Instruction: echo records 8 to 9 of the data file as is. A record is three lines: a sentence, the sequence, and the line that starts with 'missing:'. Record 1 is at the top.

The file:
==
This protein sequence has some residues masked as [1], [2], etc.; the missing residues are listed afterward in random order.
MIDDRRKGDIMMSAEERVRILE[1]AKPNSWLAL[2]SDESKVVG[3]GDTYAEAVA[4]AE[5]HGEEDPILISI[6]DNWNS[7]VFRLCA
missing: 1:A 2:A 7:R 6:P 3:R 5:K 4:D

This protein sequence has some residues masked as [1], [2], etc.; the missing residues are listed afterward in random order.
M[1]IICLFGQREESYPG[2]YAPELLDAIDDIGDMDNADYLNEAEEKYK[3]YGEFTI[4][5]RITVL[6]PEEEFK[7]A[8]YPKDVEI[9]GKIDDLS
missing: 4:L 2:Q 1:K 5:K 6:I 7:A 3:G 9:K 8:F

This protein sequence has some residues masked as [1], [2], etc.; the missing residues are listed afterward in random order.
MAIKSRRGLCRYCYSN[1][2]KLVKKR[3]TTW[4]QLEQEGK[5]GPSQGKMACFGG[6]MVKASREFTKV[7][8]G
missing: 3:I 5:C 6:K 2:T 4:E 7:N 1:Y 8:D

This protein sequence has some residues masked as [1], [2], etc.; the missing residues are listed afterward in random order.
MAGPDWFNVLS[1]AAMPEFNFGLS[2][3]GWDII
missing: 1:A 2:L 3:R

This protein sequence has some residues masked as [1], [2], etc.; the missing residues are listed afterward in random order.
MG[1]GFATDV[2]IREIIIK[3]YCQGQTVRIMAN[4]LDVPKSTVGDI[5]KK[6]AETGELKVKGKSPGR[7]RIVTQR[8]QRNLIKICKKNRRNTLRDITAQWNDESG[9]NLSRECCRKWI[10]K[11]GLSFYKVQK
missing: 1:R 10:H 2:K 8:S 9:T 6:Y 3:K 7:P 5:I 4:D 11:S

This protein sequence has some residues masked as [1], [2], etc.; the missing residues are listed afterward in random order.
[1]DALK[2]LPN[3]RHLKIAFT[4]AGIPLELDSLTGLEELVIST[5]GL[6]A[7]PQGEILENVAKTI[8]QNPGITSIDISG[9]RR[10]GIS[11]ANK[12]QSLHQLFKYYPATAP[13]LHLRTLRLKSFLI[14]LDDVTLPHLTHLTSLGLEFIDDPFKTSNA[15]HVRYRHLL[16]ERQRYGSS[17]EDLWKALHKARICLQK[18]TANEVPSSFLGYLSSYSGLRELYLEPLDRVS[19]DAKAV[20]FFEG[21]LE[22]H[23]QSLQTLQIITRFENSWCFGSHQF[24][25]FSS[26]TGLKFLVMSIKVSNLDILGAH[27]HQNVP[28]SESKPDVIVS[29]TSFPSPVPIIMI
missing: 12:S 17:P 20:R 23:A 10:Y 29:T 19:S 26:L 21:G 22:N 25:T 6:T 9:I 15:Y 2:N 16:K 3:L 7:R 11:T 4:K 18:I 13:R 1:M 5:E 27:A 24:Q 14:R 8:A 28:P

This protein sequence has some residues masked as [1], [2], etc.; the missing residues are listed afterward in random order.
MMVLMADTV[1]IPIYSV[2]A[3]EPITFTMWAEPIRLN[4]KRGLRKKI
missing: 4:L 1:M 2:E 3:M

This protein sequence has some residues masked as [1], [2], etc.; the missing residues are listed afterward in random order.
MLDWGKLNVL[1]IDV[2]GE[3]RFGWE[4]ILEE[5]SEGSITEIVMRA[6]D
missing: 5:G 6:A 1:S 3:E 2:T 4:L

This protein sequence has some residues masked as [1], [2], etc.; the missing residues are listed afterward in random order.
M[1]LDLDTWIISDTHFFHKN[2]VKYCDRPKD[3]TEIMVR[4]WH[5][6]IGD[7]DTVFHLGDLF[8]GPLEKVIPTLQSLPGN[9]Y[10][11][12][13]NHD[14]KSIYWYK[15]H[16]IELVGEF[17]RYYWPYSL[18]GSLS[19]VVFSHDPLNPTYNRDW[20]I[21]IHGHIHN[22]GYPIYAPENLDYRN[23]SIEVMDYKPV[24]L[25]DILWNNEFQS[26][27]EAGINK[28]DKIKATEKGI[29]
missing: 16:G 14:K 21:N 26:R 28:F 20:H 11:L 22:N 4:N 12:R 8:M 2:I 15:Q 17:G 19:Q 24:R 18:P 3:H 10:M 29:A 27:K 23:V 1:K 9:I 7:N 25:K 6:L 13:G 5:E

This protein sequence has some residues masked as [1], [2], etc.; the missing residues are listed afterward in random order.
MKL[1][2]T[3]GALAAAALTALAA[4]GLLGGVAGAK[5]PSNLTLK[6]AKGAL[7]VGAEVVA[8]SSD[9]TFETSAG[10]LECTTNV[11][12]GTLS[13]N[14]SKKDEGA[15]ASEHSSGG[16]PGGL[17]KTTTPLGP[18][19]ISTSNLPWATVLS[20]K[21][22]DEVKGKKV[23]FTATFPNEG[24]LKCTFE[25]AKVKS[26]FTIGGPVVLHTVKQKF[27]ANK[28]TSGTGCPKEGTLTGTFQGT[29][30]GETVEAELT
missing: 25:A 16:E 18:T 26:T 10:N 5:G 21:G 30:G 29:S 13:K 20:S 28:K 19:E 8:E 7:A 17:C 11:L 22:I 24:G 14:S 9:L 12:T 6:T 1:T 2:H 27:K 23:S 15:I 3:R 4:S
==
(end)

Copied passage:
This protein sequence has some residues masked as [1], [2], etc.; the missing residues are listed afterward in random order.
MLDWGKLNVL[1]IDV[2]GE[3]RFGWE[4]ILEE[5]SEGSITEIVMRA[6]D
missing: 5:G 6:A 1:S 3:E 2:T 4:L

This protein sequence has some residues masked as [1], [2], etc.; the missing residues are listed afterward in random order.
M[1]LDLDTWIISDTHFFHKN[2]VKYCDRPKD[3]TEIMVR[4]WH[5][6]IGD[7]DTVFHLGDLF[8]GPLEKVIPTLQSLPGN[9]Y[10][11][12][13]NHD[14]KSIYWYK[15]H[16]IELVGEF[17]RYYWPYSL[18]GSLS[19]VVFSHDPLNPTYNRDW[20]I[21]IHGHIHN[22]GYPIYAPENLDYRN[23]SIEVMDYKPV[24]L[25]DILWNNEFQS[26][27]EAGINK[28]DKIKATEKGI[29]
missing: 16:G 14:K 21:N 26:R 28:F 20:H 11:L 22:N 4:N 12:R 8:M 2:I 15:Q 17:G 19:Q 24:R 18:P 3:H 10:M 29:A 27:K 23:V 1:K 9:I 7:N 25:K 6:L 13:G 5:E